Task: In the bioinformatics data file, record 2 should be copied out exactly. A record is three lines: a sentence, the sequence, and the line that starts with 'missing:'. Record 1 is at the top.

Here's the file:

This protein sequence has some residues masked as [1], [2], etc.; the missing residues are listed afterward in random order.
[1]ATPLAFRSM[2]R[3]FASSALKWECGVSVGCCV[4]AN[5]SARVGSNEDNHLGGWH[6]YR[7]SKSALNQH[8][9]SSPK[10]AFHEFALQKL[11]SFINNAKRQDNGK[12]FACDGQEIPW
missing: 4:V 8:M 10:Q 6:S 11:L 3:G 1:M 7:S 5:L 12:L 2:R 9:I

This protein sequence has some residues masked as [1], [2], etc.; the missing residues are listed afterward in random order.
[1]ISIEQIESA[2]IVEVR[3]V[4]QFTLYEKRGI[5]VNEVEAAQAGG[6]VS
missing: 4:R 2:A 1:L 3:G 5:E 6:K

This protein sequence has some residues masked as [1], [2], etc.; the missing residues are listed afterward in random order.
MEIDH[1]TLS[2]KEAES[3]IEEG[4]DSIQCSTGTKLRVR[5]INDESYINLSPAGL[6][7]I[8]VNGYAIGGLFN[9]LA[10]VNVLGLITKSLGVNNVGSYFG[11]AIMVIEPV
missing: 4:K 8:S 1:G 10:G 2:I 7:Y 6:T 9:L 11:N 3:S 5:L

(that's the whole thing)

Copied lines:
This protein sequence has some residues masked as [1], [2], etc.; the missing residues are listed afterward in random order.
[1]ISIEQIESA[2]IVEVR[3]V[4]QFTLYEKRGI[5]VNEVEAAQAGG[6]VS
missing: 4:R 2:A 1:L 3:G 5:E 6:K